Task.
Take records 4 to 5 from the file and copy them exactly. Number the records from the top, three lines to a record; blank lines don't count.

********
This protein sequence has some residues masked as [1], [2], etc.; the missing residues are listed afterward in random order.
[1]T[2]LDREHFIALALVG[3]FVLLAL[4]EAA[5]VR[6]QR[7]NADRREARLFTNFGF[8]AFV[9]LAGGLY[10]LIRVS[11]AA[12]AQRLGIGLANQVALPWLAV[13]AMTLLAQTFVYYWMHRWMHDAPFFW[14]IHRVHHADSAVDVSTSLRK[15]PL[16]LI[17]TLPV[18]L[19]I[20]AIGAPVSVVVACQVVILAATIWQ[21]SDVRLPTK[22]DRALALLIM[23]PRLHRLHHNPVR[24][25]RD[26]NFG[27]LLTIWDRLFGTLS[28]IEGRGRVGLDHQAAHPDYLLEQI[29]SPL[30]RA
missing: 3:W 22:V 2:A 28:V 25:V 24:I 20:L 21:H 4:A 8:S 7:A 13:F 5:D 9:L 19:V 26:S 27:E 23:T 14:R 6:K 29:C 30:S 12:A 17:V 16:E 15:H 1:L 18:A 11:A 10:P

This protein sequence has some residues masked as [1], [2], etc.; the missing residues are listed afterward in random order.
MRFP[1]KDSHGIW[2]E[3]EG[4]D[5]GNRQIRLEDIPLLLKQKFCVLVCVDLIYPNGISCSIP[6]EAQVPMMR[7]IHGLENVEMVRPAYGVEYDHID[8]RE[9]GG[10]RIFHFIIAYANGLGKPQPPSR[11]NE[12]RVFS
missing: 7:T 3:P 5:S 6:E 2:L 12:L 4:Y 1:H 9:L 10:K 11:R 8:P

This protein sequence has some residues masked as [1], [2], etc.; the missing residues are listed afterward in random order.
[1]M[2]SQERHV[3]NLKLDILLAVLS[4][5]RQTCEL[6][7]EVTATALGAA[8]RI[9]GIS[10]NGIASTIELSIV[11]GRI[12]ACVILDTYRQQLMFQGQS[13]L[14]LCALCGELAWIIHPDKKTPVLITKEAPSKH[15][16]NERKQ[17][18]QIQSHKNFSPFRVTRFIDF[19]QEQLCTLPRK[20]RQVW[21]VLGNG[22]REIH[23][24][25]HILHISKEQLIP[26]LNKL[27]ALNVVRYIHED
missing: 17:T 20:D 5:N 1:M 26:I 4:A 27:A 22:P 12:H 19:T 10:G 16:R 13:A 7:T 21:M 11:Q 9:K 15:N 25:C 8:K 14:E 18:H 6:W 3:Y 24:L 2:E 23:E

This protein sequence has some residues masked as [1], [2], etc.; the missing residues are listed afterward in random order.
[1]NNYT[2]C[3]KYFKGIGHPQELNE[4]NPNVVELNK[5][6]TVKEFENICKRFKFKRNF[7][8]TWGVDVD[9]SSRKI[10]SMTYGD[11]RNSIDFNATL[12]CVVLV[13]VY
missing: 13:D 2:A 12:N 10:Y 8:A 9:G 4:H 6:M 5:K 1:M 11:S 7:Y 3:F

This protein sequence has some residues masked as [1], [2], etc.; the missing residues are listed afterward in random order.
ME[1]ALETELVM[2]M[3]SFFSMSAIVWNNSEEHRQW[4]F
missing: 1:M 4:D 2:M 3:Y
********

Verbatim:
This protein sequence has some residues masked as [1], [2], etc.; the missing residues are listed afterward in random order.
[1]NNYT[2]C[3]KYFKGIGHPQELNE[4]NPNVVELNK[5][6]TVKEFENICKRFKFKRNF[7][8]TWGVDVD[9]SSRKI[10]SMTYGD[11]RNSIDFNATL[12]CVVLV[13]VY
missing: 13:D 2:A 12:N 10:Y 8:A 9:G 4:H 6:M 5:K 1:M 11:S 7:Y 3:F

This protein sequence has some residues masked as [1], [2], etc.; the missing residues are listed afterward in random order.
ME[1]ALETELVM[2]M[3]SFFSMSAIVWNNSEEHRQW[4]F
missing: 1:M 4:D 2:M 3:Y